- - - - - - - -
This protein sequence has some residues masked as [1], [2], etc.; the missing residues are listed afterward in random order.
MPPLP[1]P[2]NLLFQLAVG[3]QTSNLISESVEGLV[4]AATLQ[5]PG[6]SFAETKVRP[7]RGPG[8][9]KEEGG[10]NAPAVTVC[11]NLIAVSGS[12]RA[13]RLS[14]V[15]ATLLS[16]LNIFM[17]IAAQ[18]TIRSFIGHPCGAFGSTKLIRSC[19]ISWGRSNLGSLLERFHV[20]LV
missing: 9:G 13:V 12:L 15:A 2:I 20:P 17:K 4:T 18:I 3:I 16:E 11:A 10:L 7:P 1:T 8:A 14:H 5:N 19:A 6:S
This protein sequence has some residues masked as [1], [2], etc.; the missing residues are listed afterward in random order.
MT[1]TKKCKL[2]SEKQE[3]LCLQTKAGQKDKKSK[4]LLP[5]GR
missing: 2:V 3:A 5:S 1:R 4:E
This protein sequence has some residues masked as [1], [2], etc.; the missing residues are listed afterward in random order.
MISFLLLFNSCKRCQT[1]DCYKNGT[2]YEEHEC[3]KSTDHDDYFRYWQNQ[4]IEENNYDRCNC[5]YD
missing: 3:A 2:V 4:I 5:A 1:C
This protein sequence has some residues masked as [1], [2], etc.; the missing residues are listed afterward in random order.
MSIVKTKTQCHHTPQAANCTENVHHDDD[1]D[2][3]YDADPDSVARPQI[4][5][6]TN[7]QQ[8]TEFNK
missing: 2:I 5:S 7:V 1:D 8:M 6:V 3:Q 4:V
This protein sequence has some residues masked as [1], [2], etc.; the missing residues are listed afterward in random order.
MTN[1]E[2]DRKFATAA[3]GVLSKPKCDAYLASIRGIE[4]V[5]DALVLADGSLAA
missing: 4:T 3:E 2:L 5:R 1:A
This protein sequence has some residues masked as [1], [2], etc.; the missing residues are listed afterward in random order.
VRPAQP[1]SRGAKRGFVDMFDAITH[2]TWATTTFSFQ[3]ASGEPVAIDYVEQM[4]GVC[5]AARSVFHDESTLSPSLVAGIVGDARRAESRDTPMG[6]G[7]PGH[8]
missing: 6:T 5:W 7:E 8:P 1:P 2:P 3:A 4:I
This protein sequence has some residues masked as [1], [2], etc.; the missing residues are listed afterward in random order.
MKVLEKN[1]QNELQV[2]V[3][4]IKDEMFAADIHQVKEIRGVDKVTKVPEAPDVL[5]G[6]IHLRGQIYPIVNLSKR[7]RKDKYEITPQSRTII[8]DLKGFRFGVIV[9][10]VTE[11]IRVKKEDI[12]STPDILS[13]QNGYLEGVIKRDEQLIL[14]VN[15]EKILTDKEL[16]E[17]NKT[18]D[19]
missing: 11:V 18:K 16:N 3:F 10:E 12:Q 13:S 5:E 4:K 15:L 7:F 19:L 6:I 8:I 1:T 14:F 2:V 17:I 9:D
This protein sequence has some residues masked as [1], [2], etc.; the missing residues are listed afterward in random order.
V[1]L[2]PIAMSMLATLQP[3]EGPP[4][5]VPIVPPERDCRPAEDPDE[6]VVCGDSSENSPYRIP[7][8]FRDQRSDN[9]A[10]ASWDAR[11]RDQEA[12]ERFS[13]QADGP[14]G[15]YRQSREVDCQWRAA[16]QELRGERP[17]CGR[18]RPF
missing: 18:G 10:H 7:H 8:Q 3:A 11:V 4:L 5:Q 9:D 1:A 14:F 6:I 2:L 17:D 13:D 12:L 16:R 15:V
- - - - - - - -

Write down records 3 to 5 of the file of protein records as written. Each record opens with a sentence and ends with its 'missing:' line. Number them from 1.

This protein sequence has some residues masked as [1], [2], etc.; the missing residues are listed afterward in random order.
MISFLLLFNSCKRCQT[1]DCYKNGT[2]YEEHEC[3]KSTDHDDYFRYWQNQ[4]IEENNYDRCNC[5]YD
missing: 3:A 2:V 4:I 5:A 1:C
This protein sequence has some residues masked as [1], [2], etc.; the missing residues are listed afterward in random order.
MSIVKTKTQCHHTPQAANCTENVHHDDD[1]D[2][3]YDADPDSVARPQI[4][5][6]TN[7]QQ[8]TEFNK
missing: 2:I 5:S 7:V 1:D 8:M 6:V 3:Q 4:V
This protein sequence has some residues masked as [1], [2], etc.; the missing residues are listed afterward in random order.
MTN[1]E[2]DRKFATAA[3]GVLSKPKCDAYLASIRGIE[4]V[5]DALVLADGSLAA
missing: 4:T 3:E 2:L 5:R 1:A